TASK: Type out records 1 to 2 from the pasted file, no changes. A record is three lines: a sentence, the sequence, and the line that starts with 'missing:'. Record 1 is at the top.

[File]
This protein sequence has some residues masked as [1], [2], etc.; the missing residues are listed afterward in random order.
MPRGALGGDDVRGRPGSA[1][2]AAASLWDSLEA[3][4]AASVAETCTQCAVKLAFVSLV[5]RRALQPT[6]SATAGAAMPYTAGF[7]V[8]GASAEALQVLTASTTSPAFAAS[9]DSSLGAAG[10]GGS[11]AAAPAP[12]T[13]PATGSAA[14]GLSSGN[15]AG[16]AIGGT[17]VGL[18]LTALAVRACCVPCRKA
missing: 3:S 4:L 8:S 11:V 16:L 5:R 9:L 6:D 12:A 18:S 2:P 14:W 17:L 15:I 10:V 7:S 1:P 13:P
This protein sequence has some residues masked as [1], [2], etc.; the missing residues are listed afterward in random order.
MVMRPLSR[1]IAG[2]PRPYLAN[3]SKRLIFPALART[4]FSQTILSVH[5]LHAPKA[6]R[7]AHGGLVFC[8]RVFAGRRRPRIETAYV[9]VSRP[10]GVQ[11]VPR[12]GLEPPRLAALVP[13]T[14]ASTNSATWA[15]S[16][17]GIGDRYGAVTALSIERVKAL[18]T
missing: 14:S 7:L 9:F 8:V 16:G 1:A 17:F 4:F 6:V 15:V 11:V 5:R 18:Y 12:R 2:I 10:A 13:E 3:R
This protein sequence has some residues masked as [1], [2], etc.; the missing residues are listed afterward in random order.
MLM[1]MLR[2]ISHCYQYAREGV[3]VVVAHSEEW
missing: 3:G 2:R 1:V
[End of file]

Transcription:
This protein sequence has some residues masked as [1], [2], etc.; the missing residues are listed afterward in random order.
MPRGALGGDDVRGRPGSA[1][2]AAASLWDSLEA[3][4]AASVAETCTQCAVKLAFVSLV[5]RRALQPT[6]SATAGAAMPYTAGF[7]V[8]GASAEALQVLTASTTSPAFAAS[9]DSSLGAAG[10]GGS[11]AAAPAP[12]T[13]PATGSAA[14]GLSSGN[15]AG[16]AIGGT[17]VGL[18]LTALAVRACCVPCRKA
missing: 3:S 4:L 8:S 11:V 16:L 5:R 9:L 6:D 12:A 18:S 2:P 14:W 17:L 15:I 10:V 7:S 1:P 13:P
This protein sequence has some residues masked as [1], [2], etc.; the missing residues are listed afterward in random order.
MVMRPLSR[1]IAG[2]PRPYLAN[3]SKRLIFPALART[4]FSQTILSVH[5]LHAPKA[6]R[7]AHGGLVFC[8]RVFAGRRRPRIETAYV[9]VSRP[10]GVQ[11]VPR[12]GLEPPRLAALVP[13]T[14]ASTNSATWA[15]S[16][17]GIGDRYGAVTALSIERVKAL[18]T
missing: 14:S 7:L 9:F 8:V 16:G 1:A 17:F 4:F 6:V 15:V 11:V 5:R 18:Y 12:R 2:I 10:A 13:E 3:R